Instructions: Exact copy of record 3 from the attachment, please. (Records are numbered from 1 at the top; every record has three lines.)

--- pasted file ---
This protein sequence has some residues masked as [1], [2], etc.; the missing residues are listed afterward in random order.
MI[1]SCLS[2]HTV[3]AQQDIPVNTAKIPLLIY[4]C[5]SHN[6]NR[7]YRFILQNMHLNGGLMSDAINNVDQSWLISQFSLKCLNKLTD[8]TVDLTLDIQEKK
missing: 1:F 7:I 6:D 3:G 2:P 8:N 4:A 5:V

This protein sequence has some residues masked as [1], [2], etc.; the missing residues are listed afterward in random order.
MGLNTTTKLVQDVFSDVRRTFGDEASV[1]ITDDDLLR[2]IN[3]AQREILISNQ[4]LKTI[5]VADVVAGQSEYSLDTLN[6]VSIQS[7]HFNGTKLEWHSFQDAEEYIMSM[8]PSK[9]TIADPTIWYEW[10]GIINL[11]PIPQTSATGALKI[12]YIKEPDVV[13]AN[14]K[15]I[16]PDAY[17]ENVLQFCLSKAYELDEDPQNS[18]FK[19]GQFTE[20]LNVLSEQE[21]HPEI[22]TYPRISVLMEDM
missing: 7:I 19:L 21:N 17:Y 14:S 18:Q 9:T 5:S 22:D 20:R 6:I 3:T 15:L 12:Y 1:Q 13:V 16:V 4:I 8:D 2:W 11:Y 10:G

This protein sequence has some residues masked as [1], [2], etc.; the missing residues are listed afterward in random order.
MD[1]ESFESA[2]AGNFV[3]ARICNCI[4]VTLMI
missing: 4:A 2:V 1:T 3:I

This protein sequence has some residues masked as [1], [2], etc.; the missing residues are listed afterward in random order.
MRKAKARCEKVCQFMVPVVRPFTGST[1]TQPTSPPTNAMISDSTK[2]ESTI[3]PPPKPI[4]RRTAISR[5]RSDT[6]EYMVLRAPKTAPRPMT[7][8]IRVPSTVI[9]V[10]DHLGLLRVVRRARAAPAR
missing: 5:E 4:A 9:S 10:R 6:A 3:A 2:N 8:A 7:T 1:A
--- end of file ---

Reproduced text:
This protein sequence has some residues masked as [1], [2], etc.; the missing residues are listed afterward in random order.
MD[1]ESFESA[2]AGNFV[3]ARICNCI[4]VTLMI
missing: 4:A 2:V 1:T 3:I